Friday, 13 August 2010

Greyhound Culture

I mentioned this trip yesterday and that it deserved its own post.   I share this adventure, as I do the others, in case you never have the privilege of experiencing it for yourself.

I was 18 and my boyfriend was in basic training - 82nd Airborne, Company B, I think it was – at Ft. Leonard Wood.  I wanted to go see him and for whatever reason, probably to do with cost or because of no nearby airport and I wasn’t about to drive that far alone, the bus was the chosen transport. I’d never traveled anywhere alone and I was a bit nervous, but excited. Mom was just nervous.


She told me to sit behind the bus driver; that was her main piece of advice. I thought it sounded really silly, like I was a helpless child or something. Mind I was 5’3” and maybe 100 pounds soaking wet, but I felt as big as anybody. I packed my bag and got a lift to the bus station, a place where we had always gone to pick up and send boxes of photographs, shipped to Mom from Bob Baird’s studio in Joplin, MO, for her to colour and return. Anyhow, being typically rebellious, I remember selecting a seat about halfway back in the bus, next to a little old lady. How dangerous is that?   As the bus pulled out, she proceeded to tell me about her heart condition or something and instructed me on where her tablets were in case she became ill. This was not a responsibility I was pleased to be handed, and I already wished I’d sat elsewhere. As we drove through the night, however, she seemed in good enough health. At least I thought she was just asleep, which proved to be the case.


We did have a bit of excitement though. A young man was restlessly prowling the aisle of the bus, talking nonsense. I made sure I never got caught looking at him; I didn’t want him to notice me at all. He smelled terrible and, besides body odour, it had something to do with green paint. I remember worrying that he would spray me with it, but I was probably in no danger there: turns out he was sniffing it. The bus driver told him repeatedly that he had to stay in his seat or he’d be put off. He was actually put off the bus in the middle of I don’t know where at about 4 am. No idea what ever happened to him, but can’t say I thought much about it; I was just relieved.


The next day some passengers got off and new ones joined us.  I don’t remember where this was, but in the shuffle I selected a different seat, about a quarter of the way from the front on the opposite side of the bus. The seat next to me was initially empty but was soon filled with a man, I’d guess in his late 20’s to mid 30’s. I don’t remember that he smelled bad, but he was hairy. He had the long hippy hair – I’d no objection to that, so did I – but also long hair on his arms, his legs, his back, his shoulders, even his fingers and toes. With sandals, shorts and tank top all this hair was in evidence and I found it rather shocking, but I supposed he couldn’t really help the body hair. He struck up a conversation and I replied to be polite. What I’ve never forgotten, though, was that he said I shouldn’t let his dress deceive me. He was actually a millionaire (which was still pretty rich back then) and he was lonely, looking for love in his life;  I could live a life of luxury if I played my cards right. I remember wondering if I looked stupider than he actually was and being rather exasperated, but feeling I needed to be polite. I thought he was sufficiently weird that he might get ugly if I spoke my mind plainly. It’s not always wise to laugh at creepy people.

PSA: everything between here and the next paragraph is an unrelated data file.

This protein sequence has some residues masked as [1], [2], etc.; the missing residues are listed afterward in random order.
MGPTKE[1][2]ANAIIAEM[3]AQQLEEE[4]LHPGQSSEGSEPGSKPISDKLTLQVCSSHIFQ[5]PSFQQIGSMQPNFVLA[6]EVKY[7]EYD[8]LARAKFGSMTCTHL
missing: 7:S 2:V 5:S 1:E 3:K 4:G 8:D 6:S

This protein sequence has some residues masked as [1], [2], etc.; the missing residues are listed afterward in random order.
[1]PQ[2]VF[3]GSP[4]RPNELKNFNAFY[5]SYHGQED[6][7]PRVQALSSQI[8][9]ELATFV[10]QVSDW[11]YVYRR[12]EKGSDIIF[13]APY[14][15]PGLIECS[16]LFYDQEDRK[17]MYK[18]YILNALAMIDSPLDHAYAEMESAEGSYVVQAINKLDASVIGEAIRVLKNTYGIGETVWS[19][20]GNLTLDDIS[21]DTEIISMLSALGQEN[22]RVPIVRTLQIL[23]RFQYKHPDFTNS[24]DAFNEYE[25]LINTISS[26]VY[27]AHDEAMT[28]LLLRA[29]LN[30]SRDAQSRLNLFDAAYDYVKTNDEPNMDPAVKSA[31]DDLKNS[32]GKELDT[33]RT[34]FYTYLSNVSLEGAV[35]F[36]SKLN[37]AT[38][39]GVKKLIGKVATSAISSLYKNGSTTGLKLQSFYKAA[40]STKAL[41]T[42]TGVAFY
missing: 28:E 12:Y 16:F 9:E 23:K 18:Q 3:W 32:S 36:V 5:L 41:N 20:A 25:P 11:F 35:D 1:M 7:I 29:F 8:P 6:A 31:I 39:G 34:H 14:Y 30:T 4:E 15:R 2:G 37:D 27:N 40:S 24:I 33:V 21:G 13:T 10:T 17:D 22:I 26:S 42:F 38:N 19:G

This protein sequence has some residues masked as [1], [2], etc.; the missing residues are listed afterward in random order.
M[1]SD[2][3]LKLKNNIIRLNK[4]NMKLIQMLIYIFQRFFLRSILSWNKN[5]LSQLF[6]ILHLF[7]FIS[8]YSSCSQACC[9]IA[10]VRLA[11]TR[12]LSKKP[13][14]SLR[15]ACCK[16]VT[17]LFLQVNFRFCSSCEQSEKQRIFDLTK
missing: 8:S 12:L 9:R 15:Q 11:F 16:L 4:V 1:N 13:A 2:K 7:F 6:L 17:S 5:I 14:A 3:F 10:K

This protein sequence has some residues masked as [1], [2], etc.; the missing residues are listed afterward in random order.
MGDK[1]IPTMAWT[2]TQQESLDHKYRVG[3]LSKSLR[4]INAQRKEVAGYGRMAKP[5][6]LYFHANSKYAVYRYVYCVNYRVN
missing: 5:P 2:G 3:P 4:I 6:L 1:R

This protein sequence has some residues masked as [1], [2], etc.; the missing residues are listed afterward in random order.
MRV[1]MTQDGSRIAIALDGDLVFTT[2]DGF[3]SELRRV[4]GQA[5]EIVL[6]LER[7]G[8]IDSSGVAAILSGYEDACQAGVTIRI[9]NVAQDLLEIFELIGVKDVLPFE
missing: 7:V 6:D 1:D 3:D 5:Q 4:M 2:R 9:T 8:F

We had a stop at a convenience store so people could get some lunch and while I was browsing in the sandwich section and the wealthy ape was in the bathroom, the bus driver came over and asked if ‘that man’ was bothering me. I said not really, but I’d rather not sit next to him if that was possible. The driver told me to sit behind him and he’d make sure I was left alone, which was the case. The irony of Mom’s advice and the story I would have to tell her when I got home sat at the front of my mind for the rest of the journey to Missouri.


I don’t remember that much about the visit or the return trip, but those characters on the bus have stayed in my memory for over 35 years. In the unlikely event that I ever have to travel again by Greyhound bus (apparently they are still in business!), even though I’m no longer 18 with long blonde hair, you know where I’ll be sitting.

3 comments:

Jo said...

Isn't it amazing what pieces of information our mind stores and sends back to us at odd moments!

Struggler said...

I think you could build a novel around those characters... obviously with millionaire ape in only a very minor role!

Rick Stone said...

Bus rides can be interesting. While stationed in Norfolk, VA, my first year in the Navy (1966) I took Greyhound home for Christmas with two other guys from Oklahoma. Two days on the bus via Richmond, VA; Wheeling, WV; Indianapolis, IN; St Louis, MO; Tulsa, OK. The buses were packed the whole trip. In one bus change, in Terra Haute, IN, our luggage got left on the dock. Was home for a couple of days with just the uniform I had been wearing since leaving Norfolk until my bags caught up with me.